"We like the control that we have over our own business so we set our own price and we're able to direct market our milk so we have relationships with our friends and neighbors that buy the milk," Harris said.
State law prevents the sale of raw milk in stores. The Vermont Health Department says that's for safety reasons because raw milk could potentially contain harmful bacteria, including salmonella and E. coli.
So farms, like the Family Cow, rely on groups like Rural Vermont. The group holds raw milk classes twice a month.
Family Cow Farmstand can sell 40 gallons of raw milk a day. They say Rural Vermont acts as an advocacy group for a growing niche market.
"We teach people how to make dairy products and we use raw milk from the farms that are hosting them," said Jared Carter, the executive director of Rural Vermont.
But Rural Vermont milk classes have been put on hold after it received a letter from the Vermont Agriculture Agency saying the group is violating two raw milk laws-- basically promoting the sale and use of raw milk for anything other than drinking. And the state says students in those classes may not hold valid milk handler licenses.
"Putting on a class thats purpose is to increase raw milk sales is really saying that you're increasing raw milk sales by increasing manufacturing which is against the statue," said Dan Scruton, the dairy and energy chief at the Vt. Agriculture Agency.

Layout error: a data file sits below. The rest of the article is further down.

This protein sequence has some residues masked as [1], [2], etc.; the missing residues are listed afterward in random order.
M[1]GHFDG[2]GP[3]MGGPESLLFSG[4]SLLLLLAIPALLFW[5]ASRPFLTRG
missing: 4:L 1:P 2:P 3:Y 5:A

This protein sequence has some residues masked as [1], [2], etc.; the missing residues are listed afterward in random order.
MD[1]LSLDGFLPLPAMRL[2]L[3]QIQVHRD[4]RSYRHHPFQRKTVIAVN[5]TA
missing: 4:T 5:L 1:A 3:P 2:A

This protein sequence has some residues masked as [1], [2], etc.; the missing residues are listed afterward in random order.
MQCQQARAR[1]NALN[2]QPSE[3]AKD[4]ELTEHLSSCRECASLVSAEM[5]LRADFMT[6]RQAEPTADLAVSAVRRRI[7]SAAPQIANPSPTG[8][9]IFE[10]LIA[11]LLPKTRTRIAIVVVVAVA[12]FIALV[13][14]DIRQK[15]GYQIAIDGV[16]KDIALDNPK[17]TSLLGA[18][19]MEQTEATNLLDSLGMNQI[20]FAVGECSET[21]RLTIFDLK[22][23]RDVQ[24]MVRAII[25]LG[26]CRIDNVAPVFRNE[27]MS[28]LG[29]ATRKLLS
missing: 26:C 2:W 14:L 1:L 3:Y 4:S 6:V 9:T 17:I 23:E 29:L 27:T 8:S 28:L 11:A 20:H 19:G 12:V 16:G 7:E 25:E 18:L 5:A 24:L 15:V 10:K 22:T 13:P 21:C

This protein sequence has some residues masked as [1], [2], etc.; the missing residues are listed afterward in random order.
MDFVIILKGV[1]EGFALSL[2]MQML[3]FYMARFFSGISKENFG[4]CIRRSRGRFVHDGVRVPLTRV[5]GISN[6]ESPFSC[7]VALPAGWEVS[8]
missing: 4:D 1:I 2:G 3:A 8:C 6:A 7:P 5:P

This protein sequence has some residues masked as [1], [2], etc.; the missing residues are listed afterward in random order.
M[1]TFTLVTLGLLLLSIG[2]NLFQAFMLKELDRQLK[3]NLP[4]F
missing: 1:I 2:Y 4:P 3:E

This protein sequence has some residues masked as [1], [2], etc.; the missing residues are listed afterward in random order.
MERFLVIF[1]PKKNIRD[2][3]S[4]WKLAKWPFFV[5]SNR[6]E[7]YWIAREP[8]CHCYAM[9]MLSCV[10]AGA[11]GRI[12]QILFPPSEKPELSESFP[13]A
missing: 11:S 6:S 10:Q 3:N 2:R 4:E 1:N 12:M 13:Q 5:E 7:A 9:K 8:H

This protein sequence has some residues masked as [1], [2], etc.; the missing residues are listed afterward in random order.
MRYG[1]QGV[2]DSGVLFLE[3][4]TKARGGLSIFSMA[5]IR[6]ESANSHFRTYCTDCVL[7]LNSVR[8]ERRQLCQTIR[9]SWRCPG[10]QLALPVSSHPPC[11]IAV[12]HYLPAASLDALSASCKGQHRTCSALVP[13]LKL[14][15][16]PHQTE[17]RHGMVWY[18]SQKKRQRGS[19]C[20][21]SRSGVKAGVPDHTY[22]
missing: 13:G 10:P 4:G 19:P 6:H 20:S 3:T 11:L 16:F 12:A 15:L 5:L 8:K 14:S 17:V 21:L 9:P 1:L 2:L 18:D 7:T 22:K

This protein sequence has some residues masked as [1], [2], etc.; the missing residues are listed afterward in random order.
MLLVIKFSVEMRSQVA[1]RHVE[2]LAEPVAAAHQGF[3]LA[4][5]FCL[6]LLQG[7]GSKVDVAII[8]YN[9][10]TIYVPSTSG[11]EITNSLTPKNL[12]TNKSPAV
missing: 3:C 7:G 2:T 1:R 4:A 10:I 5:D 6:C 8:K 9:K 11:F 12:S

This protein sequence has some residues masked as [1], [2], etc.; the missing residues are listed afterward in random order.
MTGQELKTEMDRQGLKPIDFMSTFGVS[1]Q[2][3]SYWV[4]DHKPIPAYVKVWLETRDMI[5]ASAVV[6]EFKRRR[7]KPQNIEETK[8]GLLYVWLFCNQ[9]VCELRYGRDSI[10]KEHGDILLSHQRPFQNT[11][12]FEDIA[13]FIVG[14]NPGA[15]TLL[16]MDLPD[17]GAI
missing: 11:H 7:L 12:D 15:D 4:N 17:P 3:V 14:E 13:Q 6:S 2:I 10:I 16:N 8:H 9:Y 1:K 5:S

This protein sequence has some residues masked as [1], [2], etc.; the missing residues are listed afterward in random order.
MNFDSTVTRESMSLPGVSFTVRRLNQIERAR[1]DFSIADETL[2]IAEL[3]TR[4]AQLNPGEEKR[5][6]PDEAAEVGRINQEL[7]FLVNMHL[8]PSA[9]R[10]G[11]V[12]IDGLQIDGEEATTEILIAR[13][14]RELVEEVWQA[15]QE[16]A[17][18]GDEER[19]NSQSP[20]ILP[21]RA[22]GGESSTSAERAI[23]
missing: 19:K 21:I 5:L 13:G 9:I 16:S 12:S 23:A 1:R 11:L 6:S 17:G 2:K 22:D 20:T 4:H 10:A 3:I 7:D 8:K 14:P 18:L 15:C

Rural Vermont says that people are upset with the Ag Agency for overstepping its boundaries.
"I've gotten probably 120 e-mails from people that feel like where's the renaissance in agriculture if the law is going into people's kitchens and telling them you can't do what you want to do in your own kitchen. You can't take your milk and do what you want with it," Carter said.
"The ideal outcome is that people know what they're getting into when it comes to raw milk and that's the way it's set up, so as long as they're following the statute we don't have a problem with that and we encourage farms to get into value-added products," Scruton said.
"We can produce it on a very small scale where it's really clean and really safe," Lindsay Harris said.
A controversial product that Harris says is her livelihood.
The Agriculture Agency says the letter was just a warning and they want to work with Rural Vermont to settle the disagreement.
Thursday, December 12 2013 12:02 PM EST2013-12-12 17:02:24 GMT
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Thursday, December 12 2013 12:07 PM EST2013-12-12 17:07:02 GMT
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